Scientists have designed a novel, small molecule that could open up new avenues in the treatment of prostate cancer.

In a study published online on May 28 in the journal Nature Communications, Jung-Mo Ahn, associate professor of chemistry at the University of Texas in Dallas, and his colleagues at the university’s Southwestern Medical Centre described the rational design of the molecule.

Their laboratory tests showed the molecule’s effectiveness at blocking the cancer-promoting function of proteins called androgen receptors.

Androgen receptors are found inside cells, and have complex surfaces with multiple “docking points” where various proteins can bind to the receptor. Each docking point has a unique shape, so only a correctly shaped molecule will fit.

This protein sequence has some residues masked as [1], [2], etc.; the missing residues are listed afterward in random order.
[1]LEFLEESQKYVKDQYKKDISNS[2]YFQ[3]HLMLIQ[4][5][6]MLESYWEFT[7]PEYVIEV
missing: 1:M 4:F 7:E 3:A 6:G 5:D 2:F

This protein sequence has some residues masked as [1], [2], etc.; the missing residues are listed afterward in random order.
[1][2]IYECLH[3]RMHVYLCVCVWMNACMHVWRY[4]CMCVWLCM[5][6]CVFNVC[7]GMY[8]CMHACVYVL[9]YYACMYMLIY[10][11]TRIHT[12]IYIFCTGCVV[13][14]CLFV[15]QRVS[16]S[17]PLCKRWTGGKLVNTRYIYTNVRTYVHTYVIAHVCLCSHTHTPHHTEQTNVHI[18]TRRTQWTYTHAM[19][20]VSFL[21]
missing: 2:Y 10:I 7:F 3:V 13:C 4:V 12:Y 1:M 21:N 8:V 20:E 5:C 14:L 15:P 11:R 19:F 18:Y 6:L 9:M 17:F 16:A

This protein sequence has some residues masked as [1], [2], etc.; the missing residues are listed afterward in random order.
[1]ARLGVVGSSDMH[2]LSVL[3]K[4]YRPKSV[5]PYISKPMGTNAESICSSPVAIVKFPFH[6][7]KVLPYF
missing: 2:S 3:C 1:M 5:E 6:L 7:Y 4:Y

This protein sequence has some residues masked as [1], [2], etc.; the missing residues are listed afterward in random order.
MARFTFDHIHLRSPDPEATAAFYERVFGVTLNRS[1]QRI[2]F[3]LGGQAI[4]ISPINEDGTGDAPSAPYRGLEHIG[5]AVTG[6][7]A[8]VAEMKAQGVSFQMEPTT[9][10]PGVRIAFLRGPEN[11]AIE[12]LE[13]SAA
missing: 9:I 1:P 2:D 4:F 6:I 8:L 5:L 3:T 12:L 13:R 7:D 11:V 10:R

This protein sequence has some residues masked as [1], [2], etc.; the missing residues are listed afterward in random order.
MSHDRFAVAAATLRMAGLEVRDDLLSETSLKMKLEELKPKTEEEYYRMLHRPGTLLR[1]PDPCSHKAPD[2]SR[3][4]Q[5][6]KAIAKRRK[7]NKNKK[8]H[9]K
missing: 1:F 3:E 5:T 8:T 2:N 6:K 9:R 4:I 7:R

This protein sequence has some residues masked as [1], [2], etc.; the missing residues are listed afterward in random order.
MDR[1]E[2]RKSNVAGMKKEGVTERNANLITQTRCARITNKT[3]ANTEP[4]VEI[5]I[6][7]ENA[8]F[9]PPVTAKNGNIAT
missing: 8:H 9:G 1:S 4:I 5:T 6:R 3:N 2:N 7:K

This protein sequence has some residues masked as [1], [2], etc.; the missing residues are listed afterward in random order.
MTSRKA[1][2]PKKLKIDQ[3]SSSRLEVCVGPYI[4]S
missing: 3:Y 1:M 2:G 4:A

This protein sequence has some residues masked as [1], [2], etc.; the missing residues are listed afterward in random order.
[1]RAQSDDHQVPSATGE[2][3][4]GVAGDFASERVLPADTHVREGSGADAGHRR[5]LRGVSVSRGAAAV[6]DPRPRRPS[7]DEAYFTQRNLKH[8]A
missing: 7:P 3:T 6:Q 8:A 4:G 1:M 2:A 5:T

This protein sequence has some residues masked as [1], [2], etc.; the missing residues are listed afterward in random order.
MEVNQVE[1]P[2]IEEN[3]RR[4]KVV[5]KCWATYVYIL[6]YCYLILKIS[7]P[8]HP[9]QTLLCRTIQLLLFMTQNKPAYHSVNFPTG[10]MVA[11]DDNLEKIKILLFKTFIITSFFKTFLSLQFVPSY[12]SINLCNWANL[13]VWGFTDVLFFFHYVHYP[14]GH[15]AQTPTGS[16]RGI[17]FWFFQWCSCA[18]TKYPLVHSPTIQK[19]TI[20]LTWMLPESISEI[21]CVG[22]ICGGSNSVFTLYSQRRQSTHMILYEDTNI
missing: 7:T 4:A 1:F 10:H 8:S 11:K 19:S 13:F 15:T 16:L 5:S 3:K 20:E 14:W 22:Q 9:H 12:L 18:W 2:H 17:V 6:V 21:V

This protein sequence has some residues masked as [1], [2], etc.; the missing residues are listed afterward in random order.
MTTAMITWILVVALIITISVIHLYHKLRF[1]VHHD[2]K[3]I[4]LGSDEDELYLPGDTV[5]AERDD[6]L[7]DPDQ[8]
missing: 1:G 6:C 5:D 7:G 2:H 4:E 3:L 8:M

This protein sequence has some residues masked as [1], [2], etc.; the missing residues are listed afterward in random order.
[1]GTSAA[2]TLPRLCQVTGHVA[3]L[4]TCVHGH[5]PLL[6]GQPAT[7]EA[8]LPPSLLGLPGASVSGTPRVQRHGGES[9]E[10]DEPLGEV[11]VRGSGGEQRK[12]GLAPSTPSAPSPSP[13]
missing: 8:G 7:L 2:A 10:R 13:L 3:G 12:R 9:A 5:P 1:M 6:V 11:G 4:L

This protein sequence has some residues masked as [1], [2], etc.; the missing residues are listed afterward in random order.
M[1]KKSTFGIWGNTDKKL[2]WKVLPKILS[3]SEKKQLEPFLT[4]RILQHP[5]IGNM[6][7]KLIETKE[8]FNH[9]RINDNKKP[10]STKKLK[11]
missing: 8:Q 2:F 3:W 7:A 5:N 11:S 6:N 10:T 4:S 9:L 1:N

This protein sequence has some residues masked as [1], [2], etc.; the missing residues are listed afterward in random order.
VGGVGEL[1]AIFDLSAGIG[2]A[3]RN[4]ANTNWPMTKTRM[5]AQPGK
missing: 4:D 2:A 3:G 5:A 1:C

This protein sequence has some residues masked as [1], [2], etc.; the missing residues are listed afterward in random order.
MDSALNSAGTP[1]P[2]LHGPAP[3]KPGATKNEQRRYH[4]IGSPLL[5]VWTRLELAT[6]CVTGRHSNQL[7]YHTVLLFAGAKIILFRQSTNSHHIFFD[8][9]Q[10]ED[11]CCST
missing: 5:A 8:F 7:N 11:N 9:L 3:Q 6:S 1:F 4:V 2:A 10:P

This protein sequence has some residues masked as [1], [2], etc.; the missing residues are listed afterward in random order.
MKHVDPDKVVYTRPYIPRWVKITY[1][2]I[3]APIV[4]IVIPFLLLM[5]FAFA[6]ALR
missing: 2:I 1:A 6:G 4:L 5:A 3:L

Androgen hormones, such as testosterone, are the primary molecules that bind to androgen receptors.

Such binding sets off a chain of events that activates several different processes in the human body, including stimulating the development and maintenance of male characteristics, reports Science Daily.

“When a tumour is trying to grow, activation of this location provides what the tumour needs,” Ahn said.

“There are other surfaces on the androgen receptor that are free to continue working with their respective proteins and to continue functioning. We sought to block only one set of interactions that contribute to prostate cancer growth. That’s why we thought our approach might lead to potent efficacy with fewer side effects,” the researcher said.

Keywords: prostate cancer